A variety of buildings built with the cutting-edge technology of the time
The area with a group of buildings including Japan’s oldest wooden structure is collectively called Horyuji. Recognized for its exceptional historical and cultural value, Horyuji is Japan’s first World Heritage site.
On the 187,000 square meters premises of Horyuji stands the Saiin Garan (the Western Precinct) built in the Asuka Period (7th century) and an array of buildings built in subsequent years with the cutting-edge technology of the time they were constructed in. There are more than 2,300 buildings and treasures of which approx. 190 items have been designated as a National Treasure or an Important Cultural Property. This land has been vigorously protected since its establishment in 607 as the site where the first nation state of Japan was formed; it is a place of extreme historical and cultural value.
The temple consists of the Saiin Garan (the Western Precinct) which includes the Five-Story Pagoda–Horyuji’s landmark–as well as the Main Hall, and the Toin Garan (the Eastern Precinct) which includes the Rokkakudo (the Hexagonal Hall). While all the hidden treasures of Horyuji are either a National Treasure or nearly as valuable as a national treasure, the Guze (Kuse) Kannon statue enshrined in the Yumedono (the Dream Hall) is known as the most mysterious Buddhist statue owned by the temple. For more than 200 years during the Edo Period (1603 – 1868), it was believed that this statue should not be viewed by anybody, even by monks. The statue was wrapped up in a white cloth layer after layer, and was stored away as a “secret statue (a Buddhist image that is normally withheld from public view).” However, the statue was discovered in the 19th century by an art history scholar Tenshin Okakura and an American scholar Ernest Fenollosa. They had been commissioned by the Japanese government to conduct research for the purpose of preserving the cultural heritage unique to Japan to prevent any further loss amidst the promotion of modernization and Westernization of Japan. The two scholars overrode the resistance from the monks who feared divine punishment, and managed to reveal the statue for public view. While many explanations have been presented, it is still unclear why a Buddhist statue, which is supposed to save people, was hidden away and feared. The Guze (Kuse) Kannon statue has since been registered as a national treasure. Today, the statue is revealed for public view for limited periods during spring and fall.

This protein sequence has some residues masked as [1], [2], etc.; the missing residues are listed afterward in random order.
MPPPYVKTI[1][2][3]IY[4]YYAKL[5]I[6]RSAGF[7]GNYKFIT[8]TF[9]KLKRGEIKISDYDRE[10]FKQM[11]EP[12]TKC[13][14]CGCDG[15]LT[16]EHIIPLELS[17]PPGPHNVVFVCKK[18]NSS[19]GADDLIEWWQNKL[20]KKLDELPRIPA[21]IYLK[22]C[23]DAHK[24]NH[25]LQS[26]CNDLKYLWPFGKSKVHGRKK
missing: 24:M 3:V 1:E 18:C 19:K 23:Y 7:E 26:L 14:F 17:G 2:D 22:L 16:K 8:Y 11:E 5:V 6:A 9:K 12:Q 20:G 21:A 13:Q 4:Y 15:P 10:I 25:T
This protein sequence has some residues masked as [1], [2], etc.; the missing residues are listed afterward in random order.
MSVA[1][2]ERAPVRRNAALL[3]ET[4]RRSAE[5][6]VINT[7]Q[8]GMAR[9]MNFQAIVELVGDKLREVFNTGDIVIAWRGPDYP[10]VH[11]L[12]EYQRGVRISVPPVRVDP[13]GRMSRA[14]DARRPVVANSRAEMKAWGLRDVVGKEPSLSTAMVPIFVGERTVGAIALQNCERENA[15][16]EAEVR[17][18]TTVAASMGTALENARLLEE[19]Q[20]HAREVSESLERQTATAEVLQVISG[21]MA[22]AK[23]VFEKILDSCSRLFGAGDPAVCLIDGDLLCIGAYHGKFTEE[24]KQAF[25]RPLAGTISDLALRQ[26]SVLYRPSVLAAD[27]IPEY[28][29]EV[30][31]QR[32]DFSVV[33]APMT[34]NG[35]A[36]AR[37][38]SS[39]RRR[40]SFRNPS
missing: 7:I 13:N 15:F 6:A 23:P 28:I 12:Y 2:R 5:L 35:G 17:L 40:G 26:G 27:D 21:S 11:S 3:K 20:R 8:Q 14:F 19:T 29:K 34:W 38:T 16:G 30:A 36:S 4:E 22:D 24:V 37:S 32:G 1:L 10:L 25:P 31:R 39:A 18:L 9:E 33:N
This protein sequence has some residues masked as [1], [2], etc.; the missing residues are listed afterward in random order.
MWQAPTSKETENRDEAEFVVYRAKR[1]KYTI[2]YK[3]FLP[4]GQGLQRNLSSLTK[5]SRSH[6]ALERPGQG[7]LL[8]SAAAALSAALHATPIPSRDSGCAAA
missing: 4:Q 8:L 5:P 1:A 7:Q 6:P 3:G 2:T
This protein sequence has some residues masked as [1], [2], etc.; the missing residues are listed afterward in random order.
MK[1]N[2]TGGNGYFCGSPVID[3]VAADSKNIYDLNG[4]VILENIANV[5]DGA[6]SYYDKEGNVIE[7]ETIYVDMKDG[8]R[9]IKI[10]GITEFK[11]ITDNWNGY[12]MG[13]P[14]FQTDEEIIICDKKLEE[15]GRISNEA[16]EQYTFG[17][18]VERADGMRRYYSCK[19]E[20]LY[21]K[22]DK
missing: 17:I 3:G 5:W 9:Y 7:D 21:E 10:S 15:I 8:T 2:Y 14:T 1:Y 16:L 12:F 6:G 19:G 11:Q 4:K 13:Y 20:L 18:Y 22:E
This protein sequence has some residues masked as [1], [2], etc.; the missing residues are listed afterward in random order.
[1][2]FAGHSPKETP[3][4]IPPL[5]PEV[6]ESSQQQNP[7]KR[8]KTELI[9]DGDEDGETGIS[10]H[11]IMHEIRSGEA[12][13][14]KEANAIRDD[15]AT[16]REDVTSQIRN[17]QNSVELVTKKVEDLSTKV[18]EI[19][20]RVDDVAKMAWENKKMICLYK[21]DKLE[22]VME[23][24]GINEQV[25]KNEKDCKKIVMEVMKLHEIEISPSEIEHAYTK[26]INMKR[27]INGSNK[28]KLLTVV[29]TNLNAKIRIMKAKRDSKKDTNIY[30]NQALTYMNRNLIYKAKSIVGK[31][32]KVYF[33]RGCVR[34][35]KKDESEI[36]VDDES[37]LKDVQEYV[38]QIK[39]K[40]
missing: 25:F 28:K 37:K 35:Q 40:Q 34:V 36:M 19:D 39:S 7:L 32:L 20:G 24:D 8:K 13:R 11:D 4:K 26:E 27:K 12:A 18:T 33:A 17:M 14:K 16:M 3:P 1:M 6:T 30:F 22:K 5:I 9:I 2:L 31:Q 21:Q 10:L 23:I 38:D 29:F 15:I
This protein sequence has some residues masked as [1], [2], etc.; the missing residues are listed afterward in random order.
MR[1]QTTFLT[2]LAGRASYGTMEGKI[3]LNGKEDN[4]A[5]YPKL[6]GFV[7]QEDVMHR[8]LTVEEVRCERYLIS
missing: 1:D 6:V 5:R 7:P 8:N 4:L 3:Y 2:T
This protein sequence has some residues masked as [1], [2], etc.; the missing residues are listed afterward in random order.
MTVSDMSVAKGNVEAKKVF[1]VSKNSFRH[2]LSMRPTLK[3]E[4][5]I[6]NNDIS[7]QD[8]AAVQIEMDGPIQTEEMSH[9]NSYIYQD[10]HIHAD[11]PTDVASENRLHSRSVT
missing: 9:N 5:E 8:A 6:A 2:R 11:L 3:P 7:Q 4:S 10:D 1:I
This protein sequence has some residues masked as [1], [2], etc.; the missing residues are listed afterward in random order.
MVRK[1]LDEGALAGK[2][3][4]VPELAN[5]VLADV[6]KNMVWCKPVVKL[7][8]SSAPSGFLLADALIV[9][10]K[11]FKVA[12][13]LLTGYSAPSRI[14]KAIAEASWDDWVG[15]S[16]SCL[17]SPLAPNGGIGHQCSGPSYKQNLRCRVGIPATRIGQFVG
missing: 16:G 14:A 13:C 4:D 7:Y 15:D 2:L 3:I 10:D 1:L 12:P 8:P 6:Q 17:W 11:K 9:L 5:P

Contrastingly, there is an adorable lucky charm that is available at Horyuji. Taking from the name of the hall where the Guze (Kuse) Kannon statue is enshrined, the Yumedono (the Dream Hall), the tiny charm features the word “dream” on it. We encourage you to look for this charm while you are at the temple if you have a dream you are determined to achieve.
While Horyuji is full of intriguing historical facts and mysteries, it is not a place of extravagance. The lack of glittering decoration is more than compensated by the virtuous and serene atmosphere exuded by the simple, sophisticated beauty from the old times. The temple is of course beautiful during the cherry blossom season in spring and the fall foliage season, but there is also a subdued beauty to the sound of Horyuji’s bell when you listen to it in the cold air of late fall or winter. Visit Horyuji and immerse yourself in the wonders and splendors of the temple’s 1,400 years of history.